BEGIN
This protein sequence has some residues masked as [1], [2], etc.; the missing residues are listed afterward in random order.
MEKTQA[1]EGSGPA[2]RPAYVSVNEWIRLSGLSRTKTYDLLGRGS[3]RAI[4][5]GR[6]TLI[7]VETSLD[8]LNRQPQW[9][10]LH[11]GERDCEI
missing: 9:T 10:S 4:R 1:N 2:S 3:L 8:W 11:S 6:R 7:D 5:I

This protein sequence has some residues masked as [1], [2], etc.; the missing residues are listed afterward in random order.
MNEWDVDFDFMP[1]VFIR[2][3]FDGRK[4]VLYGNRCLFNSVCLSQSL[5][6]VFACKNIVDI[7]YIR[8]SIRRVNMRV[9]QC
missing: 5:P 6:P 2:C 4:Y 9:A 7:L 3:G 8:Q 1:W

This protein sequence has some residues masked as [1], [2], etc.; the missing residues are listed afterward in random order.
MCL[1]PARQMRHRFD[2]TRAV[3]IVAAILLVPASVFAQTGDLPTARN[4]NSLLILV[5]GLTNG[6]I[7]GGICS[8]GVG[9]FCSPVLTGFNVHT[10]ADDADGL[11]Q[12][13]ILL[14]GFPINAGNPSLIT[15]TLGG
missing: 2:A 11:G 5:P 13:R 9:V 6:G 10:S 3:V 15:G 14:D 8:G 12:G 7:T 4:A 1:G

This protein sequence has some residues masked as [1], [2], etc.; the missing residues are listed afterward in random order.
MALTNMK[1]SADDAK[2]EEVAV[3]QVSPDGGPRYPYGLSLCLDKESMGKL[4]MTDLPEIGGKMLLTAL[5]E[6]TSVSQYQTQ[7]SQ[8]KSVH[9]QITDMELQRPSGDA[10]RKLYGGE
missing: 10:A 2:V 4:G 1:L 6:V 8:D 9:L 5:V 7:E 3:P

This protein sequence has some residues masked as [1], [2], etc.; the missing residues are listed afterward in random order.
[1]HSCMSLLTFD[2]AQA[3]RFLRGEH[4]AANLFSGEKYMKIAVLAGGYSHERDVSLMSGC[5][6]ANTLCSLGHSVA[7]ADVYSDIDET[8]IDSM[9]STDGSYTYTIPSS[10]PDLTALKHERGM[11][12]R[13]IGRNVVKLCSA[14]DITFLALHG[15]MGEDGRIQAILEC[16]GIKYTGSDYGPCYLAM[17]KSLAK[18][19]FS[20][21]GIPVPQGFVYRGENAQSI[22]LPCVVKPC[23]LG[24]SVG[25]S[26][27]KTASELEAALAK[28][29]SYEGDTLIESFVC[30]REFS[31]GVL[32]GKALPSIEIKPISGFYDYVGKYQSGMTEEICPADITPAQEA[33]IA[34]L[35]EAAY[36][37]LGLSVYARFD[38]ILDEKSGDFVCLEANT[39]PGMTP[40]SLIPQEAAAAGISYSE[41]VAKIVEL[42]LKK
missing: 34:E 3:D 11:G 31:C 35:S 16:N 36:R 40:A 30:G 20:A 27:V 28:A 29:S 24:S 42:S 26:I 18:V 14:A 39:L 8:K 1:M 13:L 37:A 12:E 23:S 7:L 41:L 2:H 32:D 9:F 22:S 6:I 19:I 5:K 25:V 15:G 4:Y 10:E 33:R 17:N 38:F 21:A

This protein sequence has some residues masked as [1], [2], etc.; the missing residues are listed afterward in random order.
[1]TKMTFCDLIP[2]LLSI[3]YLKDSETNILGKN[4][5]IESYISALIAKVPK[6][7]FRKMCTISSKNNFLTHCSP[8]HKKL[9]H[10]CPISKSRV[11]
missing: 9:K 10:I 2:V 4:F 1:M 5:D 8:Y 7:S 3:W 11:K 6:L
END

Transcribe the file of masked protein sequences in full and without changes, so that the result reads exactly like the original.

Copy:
This protein sequence has some residues masked as [1], [2], etc.; the missing residues are listed afterward in random order.
MEKTQA[1]EGSGPA[2]RPAYVSVNEWIRLSGLSRTKTYDLLGRGS[3]RAI[4][5]GR[6]TLI[7]VETSLD[8]LNRQPQW[9][10]LH[11]GERDCEI
missing: 9:T 10:S 4:R 1:N 2:S 3:L 8:W 11:S 6:R 7:D 5:I

This protein sequence has some residues masked as [1], [2], etc.; the missing residues are listed afterward in random order.
MNEWDVDFDFMP[1]VFIR[2][3]FDGRK[4]VLYGNRCLFNSVCLSQSL[5][6]VFACKNIVDI[7]YIR[8]SIRRVNMRV[9]QC
missing: 5:P 6:P 2:C 4:Y 9:A 7:L 3:G 8:Q 1:W

This protein sequence has some residues masked as [1], [2], etc.; the missing residues are listed afterward in random order.
MCL[1]PARQMRHRFD[2]TRAV[3]IVAAILLVPASVFAQTGDLPTARN[4]NSLLILV[5]GLTNG[6]I[7]GGICS[8]GVG[9]FCSPVLTGFNVHT[10]ADDADGL[11]Q[12][13]ILL[14]GFPINAGNPSLIT[15]TLGG
missing: 2:A 11:G 5:P 13:R 9:V 6:G 10:S 3:V 15:G 14:D 8:G 12:G 7:T 4:A 1:G

This protein sequence has some residues masked as [1], [2], etc.; the missing residues are listed afterward in random order.
MALTNMK[1]SADDAK[2]EEVAV[3]QVSPDGGPRYPYGLSLCLDKESMGKL[4]MTDLPEIGGKMLLTAL[5]E[6]TSVSQYQTQ[7]SQ[8]KSVH[9]QITDMELQRPSGDA[10]RKLYGGE
missing: 10:A 2:V 4:G 1:L 6:V 8:D 9:L 5:V 7:E 3:P

This protein sequence has some residues masked as [1], [2], etc.; the missing residues are listed afterward in random order.
[1]HSCMSLLTFD[2]AQA[3]RFLRGEH[4]AANLFSGEKYMKIAVLAGGYSHERDVSLMSGC[5][6]ANTLCSLGHSVA[7]ADVYSDIDET[8]IDSM[9]STDGSYTYTIPSS[10]PDLTALKHERGM[11][12]R[13]IGRNVVKLCSA[14]DITFLALHG[15]MGEDGRIQAILEC[16]GIKYTGSDYGPCYLAM[17]KSLAK[18][19]FS[20][21]GIPVPQGFVYRGENAQSI[22]LPCVVKPC[23]LG[24]SVG[25]S[26][27]KTASELEAALAK[28][29]SYEGDTLIESFVC[30]REFS[31]GVL[32]GKALPSIEIKPISGFYDYVGKYQSGMTEEICPADITPAQEA[33]IA[34]L[35]EAAY[36][37]LGLSVYARFD[38]ILDEKSGDFVCLEANT[39]PGMTP[40]SLIPQEAAAAGISYSE[41]VAKIVEL[42]LKK
missing: 34:E 3:D 11:G 31:C 35:S 16:N 36:R 40:A 30:G 20:A 27:V 28:A 29:S 24:S 42:S 26:I 18:V 14:A 39:L 8:K 1:M 13:L 37:A 12:E 23:S 7:L 41:L 2:H 32:D 9:F 22:S 6:I 19:I 5:K 25:V 15:G 4:Y 10:E 33:R 17:N 38:F 21:A

This protein sequence has some residues masked as [1], [2], etc.; the missing residues are listed afterward in random order.
[1]TKMTFCDLIP[2]LLSI[3]YLKDSETNILGKN[4][5]IESYISALIAKVPK[6][7]FRKMCTISSKNNFLTHCSP[8]HKKL[9]H[10]CPISKSRV[11]
missing: 9:K 10:I 2:V 4:F 1:M 5:D 8:Y 7:S 3:W 11:K 6:L